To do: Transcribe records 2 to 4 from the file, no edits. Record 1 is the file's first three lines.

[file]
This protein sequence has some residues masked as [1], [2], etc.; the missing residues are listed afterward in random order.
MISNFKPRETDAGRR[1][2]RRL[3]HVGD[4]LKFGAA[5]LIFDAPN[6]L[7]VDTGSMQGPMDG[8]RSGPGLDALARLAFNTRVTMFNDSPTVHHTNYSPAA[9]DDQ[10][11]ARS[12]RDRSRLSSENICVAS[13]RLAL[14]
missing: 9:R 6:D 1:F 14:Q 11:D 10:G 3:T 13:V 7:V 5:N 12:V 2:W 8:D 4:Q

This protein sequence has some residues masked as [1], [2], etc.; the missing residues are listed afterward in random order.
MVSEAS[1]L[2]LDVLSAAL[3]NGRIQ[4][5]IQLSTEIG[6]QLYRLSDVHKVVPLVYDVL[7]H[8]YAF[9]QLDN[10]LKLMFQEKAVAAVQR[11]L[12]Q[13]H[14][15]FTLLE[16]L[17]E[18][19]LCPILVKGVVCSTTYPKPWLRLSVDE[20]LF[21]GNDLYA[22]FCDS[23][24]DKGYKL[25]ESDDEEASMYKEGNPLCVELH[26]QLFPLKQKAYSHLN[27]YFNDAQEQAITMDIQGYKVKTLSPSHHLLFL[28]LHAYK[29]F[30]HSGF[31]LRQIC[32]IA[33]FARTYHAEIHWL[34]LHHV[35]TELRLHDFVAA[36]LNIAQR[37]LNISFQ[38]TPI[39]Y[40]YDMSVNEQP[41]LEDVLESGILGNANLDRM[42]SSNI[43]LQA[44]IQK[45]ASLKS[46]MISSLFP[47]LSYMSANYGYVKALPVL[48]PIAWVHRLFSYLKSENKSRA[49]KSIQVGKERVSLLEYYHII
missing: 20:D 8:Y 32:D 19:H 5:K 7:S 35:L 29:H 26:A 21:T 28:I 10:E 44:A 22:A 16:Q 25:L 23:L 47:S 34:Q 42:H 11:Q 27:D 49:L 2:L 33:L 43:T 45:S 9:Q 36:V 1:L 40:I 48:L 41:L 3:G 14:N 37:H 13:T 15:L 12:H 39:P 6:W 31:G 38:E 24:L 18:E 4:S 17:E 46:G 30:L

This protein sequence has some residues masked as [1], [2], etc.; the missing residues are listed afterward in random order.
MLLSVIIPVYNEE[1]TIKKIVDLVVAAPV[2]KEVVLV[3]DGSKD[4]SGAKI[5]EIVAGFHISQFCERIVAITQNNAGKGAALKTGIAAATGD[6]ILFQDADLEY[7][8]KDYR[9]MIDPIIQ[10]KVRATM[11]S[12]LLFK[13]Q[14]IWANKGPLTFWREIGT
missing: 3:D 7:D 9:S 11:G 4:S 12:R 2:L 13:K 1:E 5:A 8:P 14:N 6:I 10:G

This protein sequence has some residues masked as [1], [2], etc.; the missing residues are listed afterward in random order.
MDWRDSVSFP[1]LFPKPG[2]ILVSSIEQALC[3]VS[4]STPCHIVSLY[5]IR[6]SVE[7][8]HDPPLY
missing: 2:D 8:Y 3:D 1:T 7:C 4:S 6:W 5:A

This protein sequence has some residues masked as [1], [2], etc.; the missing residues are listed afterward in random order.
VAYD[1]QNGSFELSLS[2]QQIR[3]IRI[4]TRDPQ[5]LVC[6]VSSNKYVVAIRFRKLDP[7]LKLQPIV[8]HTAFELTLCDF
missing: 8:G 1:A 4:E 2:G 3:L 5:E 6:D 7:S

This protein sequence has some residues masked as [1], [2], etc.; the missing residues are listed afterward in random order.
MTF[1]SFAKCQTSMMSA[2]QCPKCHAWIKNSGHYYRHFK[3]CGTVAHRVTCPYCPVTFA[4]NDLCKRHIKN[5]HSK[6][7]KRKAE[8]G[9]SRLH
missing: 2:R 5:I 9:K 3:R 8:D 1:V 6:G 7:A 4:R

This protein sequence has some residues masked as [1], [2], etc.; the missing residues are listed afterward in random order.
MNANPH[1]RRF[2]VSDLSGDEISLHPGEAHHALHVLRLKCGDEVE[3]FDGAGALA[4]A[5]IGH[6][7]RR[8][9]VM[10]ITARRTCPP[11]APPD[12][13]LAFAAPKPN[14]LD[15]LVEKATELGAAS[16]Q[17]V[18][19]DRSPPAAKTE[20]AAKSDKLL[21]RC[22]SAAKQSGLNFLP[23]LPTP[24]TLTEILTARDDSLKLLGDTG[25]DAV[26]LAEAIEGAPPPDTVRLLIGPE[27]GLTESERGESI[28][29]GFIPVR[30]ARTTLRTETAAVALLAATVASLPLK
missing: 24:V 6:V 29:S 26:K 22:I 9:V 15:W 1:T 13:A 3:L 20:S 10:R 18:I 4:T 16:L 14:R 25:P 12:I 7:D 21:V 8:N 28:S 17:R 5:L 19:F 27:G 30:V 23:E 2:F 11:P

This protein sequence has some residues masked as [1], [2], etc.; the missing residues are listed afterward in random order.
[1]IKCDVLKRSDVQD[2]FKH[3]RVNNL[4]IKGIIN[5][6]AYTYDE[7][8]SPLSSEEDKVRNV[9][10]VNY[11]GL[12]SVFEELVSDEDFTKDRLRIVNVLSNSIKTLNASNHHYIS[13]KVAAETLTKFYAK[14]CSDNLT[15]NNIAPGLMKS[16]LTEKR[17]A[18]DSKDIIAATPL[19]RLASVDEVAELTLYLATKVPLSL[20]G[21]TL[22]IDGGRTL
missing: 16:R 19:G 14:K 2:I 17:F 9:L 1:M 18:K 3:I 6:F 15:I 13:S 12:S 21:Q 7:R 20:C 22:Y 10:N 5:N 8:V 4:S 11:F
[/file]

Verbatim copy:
This protein sequence has some residues masked as [1], [2], etc.; the missing residues are listed afterward in random order.
MVSEAS[1]L[2]LDVLSAAL[3]NGRIQ[4][5]IQLSTEIG[6]QLYRLSDVHKVVPLVYDVL[7]H[8]YAF[9]QLDN[10]LKLMFQEKAVAAVQR[11]L[12]Q[13]H[14][15]FTLLE[16]L[17]E[18][19]LCPILVKGVVCSTTYPKPWLRLSVDE[20]LF[21]GNDLYA[22]FCDS[23][24]DKGYKL[25]ESDDEEASMYKEGNPLCVELH[26]QLFPLKQKAYSHLN[27]YFNDAQEQAITMDIQGYKVKTLSPSHHLLFL[28]LHAYK[29]F[30]HSGF[31]LRQIC[32]IA[33]FARTYHAEIHWL[34]LHHV[35]TELRLHDFVAA[36]LNIAQR[37]LNISFQ[38]TPI[39]Y[40]YDMSVNEQP[41]LEDVLESGILGNANLDRM[42]SSNI[43]LQA[44]IQK[45]ASLKS[46]MISSLFP[47]LSYMSANYGYVKALPVL[48]PIAWVHRLFSYLKSENKSRA[49]KSIQVGKERVSLLEYYHII
missing: 20:D 8:Y 32:D 19:H 5:K 7:S 35:L 29:H 26:A 21:T 28:I 10:E 44:A 22:A 16:Q 25:L 23:L 47:S 34:Q 42:H 11:Q 27:D 49:L 2:L 33:L 43:T 45:S 9:Q 36:V 1:L 40:I 48:L 41:L 3:G 14:N 37:H 13:T 15:L 12:H 39:P 6:W 31:G 38:E 24:L 18:E 4:S 17:E 46:G 30:L

This protein sequence has some residues masked as [1], [2], etc.; the missing residues are listed afterward in random order.
MLLSVIIPVYNEE[1]TIKKIVDLVVAAPV[2]KEVVLV[3]DGSKD[4]SGAKI[5]EIVAGFHISQFCERIVAITQNNAGKGAALKTGIAAATGD[6]ILFQDADLEY[7][8]KDYR[9]MIDPIIQ[10]KVRATM[11]S[12]LLFK[13]Q[14]IWANKGPLTFWREIGT
missing: 3:D 7:D 9:S 11:G 4:S 12:R 2:L 13:K 1:E 5:A 8:P 14:N 6:I 10:G

This protein sequence has some residues masked as [1], [2], etc.; the missing residues are listed afterward in random order.
MDWRDSVSFP[1]LFPKPG[2]ILVSSIEQALC[3]VS[4]STPCHIVSLY[5]IR[6]SVE[7][8]HDPPLY
missing: 2:D 8:Y 3:D 1:T 7:C 4:S 6:W 5:A